It’s been five long years since the release of “Currents,” Tame Impala’s cult favorite, critically acclaimed, third full-length album. Now, with “The Slow Rush,” Kevin Parker––the creator of and mastermind behind Tame Impala––has returned. This long-awaited project, released to much anticipation on Valentine’s Day, is very much a logical progression to Parker’s discography: Long gone are the 60s-inspired, guitar-heavy, psychedelic days of his early works; here, Parker foregrounds synths and disco-friendly percussion, fully embracing the 80s pop sounds that he previously explored on “Currents.” Indeed, “The Slow Rush” is beautifully engineered and mixed, its instrumentals painstakingly produced, layered, then warped in Parker’s signature reverb and tremolo. The final result is a lush, trippy, pleasant-to-listen-to album. But, for all its meticulous craftsmanship, “The Slow Rush” is disappointingly unspectacular, devoid of any engaging, captivating musical passages that have come to define Kevin Parker’s career.
The album’s biggest offense is simply being boring. Parker has long mastered unexpected beat switches, earning a reputation for his breathtaking juxtapositions of contrasting motifs. It’s perhaps best exemplified in the 2015 song “Let It Happen,” when the track’s haunting synths begin to skip like a record glitch, only for Parker to suddenly introduce the sounds of swelling strings and distorted gibberish vocals. Sadly, “The Slow Rush” is missing these kinds of punchy moments––though it’s not for lack of trying. Near the last minute of “Breathe Deeper,” for instance, Parker takes the song’s dancey, syncopated bass line and reinterprets it in slow, icy synths. It’s a nice outro altogether, but the effect doesn’t quite land––the shift is too restrained and not quite commanding enough to grab the attention of the listener. In fact, most tracks refuse to germinate much beyond their opening bars, oftentimes blandly repeating the same themes over and over. For listeners, it amounts to a sort of auditory blue balls, where it often feels like a song is about to blossom into some grand sonic burst only to fizzle out.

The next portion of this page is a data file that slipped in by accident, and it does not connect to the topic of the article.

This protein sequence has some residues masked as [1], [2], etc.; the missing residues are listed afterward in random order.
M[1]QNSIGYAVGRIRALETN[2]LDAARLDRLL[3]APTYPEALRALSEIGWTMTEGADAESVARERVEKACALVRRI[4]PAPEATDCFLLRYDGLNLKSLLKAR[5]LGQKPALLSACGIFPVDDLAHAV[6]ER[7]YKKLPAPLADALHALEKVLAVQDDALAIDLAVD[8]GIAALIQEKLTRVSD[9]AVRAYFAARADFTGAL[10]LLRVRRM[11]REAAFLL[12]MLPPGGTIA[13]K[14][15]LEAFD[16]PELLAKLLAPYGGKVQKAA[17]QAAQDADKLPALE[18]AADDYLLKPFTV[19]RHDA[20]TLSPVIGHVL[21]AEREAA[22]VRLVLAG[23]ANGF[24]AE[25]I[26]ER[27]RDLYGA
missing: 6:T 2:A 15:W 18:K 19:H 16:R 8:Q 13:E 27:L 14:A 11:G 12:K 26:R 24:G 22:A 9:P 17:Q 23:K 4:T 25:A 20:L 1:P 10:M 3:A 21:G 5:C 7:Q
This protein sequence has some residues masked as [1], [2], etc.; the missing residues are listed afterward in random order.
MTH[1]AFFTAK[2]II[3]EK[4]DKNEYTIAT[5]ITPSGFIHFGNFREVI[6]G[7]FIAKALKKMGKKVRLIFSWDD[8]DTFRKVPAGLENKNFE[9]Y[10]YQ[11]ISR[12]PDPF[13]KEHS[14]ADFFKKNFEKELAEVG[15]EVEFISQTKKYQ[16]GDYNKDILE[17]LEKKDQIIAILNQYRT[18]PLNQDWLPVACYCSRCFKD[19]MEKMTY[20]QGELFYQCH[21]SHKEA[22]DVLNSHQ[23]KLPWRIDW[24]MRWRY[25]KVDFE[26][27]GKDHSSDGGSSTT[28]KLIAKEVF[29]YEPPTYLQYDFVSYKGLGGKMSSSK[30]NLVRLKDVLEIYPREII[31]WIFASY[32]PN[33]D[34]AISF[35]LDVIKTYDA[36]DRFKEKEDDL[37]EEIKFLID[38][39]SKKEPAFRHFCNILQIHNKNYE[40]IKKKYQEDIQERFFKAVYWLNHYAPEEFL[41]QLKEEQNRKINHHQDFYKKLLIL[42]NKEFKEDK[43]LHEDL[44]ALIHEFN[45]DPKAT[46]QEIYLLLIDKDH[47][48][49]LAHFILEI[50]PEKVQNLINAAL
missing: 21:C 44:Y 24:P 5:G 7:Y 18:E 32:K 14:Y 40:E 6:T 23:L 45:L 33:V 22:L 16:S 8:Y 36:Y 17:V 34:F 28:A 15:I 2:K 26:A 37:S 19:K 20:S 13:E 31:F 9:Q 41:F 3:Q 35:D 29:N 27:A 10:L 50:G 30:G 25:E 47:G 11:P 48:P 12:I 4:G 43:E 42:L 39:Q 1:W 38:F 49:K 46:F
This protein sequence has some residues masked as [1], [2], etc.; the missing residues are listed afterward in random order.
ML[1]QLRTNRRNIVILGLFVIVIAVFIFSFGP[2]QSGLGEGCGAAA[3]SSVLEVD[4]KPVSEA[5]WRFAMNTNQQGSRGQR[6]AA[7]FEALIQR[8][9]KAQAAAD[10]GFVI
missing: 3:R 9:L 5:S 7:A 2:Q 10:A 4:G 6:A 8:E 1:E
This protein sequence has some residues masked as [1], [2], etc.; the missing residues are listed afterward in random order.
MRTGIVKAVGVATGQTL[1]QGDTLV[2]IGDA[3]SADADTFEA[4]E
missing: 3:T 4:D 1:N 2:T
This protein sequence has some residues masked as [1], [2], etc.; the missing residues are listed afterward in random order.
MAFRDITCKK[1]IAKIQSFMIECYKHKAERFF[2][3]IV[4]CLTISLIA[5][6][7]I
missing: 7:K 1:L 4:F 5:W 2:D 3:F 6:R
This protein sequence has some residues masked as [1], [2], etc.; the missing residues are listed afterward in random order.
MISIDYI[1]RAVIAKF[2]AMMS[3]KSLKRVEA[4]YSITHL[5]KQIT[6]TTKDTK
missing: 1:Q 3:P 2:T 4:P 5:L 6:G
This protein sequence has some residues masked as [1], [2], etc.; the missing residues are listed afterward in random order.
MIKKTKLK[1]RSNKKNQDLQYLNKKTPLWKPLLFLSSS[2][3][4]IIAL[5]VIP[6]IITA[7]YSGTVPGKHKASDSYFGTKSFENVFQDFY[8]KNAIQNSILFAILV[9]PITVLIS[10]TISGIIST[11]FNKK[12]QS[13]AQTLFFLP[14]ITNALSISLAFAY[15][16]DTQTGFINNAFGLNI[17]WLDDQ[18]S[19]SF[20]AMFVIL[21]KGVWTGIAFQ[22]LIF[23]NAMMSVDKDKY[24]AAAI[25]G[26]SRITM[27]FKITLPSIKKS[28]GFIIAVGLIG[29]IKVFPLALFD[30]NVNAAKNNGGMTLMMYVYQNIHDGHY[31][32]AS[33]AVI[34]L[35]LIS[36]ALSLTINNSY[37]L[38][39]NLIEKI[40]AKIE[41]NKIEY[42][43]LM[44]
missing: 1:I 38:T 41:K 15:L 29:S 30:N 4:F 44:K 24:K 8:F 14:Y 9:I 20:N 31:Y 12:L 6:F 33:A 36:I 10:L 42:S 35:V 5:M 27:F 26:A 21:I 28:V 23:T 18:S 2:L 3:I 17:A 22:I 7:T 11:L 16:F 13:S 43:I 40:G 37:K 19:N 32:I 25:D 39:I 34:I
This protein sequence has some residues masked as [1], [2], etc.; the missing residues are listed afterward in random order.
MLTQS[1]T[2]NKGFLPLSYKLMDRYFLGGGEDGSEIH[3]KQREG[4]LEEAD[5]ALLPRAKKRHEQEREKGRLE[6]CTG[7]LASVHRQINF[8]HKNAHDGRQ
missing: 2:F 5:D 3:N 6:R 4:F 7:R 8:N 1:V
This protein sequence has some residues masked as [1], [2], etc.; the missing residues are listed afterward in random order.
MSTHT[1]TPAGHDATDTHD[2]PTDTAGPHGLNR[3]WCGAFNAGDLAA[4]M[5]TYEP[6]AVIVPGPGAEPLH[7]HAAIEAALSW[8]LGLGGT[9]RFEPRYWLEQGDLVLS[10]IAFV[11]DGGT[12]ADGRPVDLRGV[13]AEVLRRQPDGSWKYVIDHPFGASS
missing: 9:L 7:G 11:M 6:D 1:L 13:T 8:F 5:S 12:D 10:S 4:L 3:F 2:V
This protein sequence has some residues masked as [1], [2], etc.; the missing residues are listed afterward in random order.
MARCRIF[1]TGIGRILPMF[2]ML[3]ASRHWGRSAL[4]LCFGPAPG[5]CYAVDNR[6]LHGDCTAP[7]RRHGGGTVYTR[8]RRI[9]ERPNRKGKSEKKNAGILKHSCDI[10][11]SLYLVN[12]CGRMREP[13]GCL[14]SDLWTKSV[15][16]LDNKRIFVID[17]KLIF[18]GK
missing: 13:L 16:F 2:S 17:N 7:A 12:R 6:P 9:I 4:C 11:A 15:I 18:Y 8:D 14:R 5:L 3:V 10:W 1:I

To some degree, the meandering seems intentional. As implied through the lyrics, and even in the project’s oxymoronic title, “The Slow Rush” is a rumination on the passing of time: “We’re on a rollercoaster stuck on its loop-de-loop,” Parker croons through tremolo on the album’s opener “One More Year.” Perhaps Parker intended for the songs’ structure to similarly allude to time’s unreliable pace, using repetition to mirror how life can seem endlessly cyclic or “stuck on its loop-de-loop.” Though drawn-out, monotonous segments make for rather lackluster music, the album’s thematic unity almost justifies its songs’ shapeless construction. Almost.
It’s worth reemphasizing that “The Slow Rush” is still enjoyable for its sounds and vibe in spite of its overall lethargy. The tracks “Breathe Deeper” and “Is It True” are funky and head-bob-worthy. Lyrics from the eternally optimistic “On Track” should resonate with any college student: “More than a minor setback / But strictly speaking, I’m still on track / And all of my dreams are still in sight.” Then there’s “Instant Destiny” and “Tomorrow’s Dust,” which have a sun-drenched, ethereal feel and are ornamented with glittering arpeggiated trills. Even though not much on this project stood out to me on my first listen, the more I revisit this album, the more details I can find to appreciate.
All things considered, “The Slow Rush” is Tame Impala’s weakest release yet, the whole thing being rather dull and amorphous. But it’s not enough to make me give up on Kevin Parker. At the very least, it’s brilliantly produced and a consistent experience front to back––the kind of album that warrants several relistens, even though most of the songs fall a bit flat. More importantly, “The Slow Rush” has a promising vision, and it makes me excited to see where Parker might go from here. So, here’s hoping that Tame Impala’s next project will be less wandering and more tightly constructed––and that it won’t take another five years to release.